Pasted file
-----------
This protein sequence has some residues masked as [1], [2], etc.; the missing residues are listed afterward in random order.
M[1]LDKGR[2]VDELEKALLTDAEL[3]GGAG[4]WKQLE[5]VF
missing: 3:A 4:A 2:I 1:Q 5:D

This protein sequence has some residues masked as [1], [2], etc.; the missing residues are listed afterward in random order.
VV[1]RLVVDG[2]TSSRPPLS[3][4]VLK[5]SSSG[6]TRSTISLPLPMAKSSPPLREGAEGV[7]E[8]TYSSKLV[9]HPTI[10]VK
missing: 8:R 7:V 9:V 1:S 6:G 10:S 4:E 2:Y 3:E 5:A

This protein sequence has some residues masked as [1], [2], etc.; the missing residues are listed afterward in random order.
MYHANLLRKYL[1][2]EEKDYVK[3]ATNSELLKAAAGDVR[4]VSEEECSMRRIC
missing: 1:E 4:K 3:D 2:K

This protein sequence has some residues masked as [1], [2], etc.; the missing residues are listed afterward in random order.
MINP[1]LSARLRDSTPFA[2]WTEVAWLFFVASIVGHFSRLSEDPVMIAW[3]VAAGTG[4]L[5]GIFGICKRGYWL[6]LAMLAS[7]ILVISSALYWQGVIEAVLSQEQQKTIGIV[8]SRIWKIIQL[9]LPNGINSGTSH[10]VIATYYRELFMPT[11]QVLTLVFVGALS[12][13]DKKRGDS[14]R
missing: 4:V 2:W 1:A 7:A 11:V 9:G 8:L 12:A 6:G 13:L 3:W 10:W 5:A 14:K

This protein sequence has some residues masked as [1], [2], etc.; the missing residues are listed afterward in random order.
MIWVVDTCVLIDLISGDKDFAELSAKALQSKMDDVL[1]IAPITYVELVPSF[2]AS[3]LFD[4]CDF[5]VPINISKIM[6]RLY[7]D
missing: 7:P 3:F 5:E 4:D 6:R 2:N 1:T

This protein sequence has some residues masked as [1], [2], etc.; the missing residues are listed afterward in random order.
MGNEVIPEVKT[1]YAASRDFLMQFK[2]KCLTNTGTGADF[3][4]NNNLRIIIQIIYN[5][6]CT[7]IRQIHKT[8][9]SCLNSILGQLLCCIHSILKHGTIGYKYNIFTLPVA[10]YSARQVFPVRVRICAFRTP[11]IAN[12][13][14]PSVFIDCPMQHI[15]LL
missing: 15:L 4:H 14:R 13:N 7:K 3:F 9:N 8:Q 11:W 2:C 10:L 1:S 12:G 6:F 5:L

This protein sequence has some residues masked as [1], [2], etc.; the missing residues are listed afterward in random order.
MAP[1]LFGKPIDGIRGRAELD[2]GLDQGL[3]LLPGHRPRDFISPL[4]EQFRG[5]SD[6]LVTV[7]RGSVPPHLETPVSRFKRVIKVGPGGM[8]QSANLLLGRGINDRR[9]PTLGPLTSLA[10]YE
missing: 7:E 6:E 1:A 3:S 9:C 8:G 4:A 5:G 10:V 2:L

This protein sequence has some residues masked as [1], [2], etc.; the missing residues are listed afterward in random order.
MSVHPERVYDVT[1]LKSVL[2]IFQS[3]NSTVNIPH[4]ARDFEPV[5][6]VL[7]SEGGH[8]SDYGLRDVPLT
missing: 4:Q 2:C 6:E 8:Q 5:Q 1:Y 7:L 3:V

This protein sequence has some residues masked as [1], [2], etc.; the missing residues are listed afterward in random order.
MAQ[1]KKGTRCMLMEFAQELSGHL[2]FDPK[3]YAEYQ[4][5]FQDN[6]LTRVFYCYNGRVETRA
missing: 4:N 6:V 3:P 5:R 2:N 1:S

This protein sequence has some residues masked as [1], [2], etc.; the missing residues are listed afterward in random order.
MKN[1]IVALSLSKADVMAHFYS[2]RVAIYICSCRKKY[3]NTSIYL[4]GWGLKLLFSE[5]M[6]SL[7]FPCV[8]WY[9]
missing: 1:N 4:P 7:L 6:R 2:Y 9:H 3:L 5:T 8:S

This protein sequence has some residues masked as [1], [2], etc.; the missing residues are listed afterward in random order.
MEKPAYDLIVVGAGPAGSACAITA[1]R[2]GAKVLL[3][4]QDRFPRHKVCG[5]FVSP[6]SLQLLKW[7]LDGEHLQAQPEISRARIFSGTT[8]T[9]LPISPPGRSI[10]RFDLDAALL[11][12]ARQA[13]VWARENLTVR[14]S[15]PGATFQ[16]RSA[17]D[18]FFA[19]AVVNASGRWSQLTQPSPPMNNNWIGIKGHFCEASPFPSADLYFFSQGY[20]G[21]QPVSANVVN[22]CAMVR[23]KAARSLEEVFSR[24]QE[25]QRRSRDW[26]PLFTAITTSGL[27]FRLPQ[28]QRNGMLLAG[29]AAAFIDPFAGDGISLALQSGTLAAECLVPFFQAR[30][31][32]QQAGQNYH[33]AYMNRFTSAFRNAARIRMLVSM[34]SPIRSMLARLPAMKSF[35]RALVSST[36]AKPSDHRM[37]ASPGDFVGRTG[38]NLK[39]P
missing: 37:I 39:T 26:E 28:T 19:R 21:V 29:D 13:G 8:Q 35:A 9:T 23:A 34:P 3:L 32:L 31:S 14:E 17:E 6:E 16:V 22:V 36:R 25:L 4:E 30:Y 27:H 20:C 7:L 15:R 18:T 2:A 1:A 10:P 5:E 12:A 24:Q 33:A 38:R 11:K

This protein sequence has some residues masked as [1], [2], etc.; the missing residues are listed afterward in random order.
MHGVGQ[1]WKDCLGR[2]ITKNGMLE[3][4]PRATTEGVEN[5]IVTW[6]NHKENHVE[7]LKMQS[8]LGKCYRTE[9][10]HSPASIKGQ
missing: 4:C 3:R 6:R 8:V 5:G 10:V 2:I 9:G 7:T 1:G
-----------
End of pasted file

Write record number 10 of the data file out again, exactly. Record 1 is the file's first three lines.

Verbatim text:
This protein sequence has some residues masked as [1], [2], etc.; the missing residues are listed afterward in random order.
MKN[1]IVALSLSKADVMAHFYS[2]RVAIYICSCRKKY[3]NTSIYL[4]GWGLKLLFSE[5]M[6]SL[7]FPCV[8]WY[9]
missing: 1:N 4:P 7:L 6:R 2:Y 9:H 3:L 5:T 8:S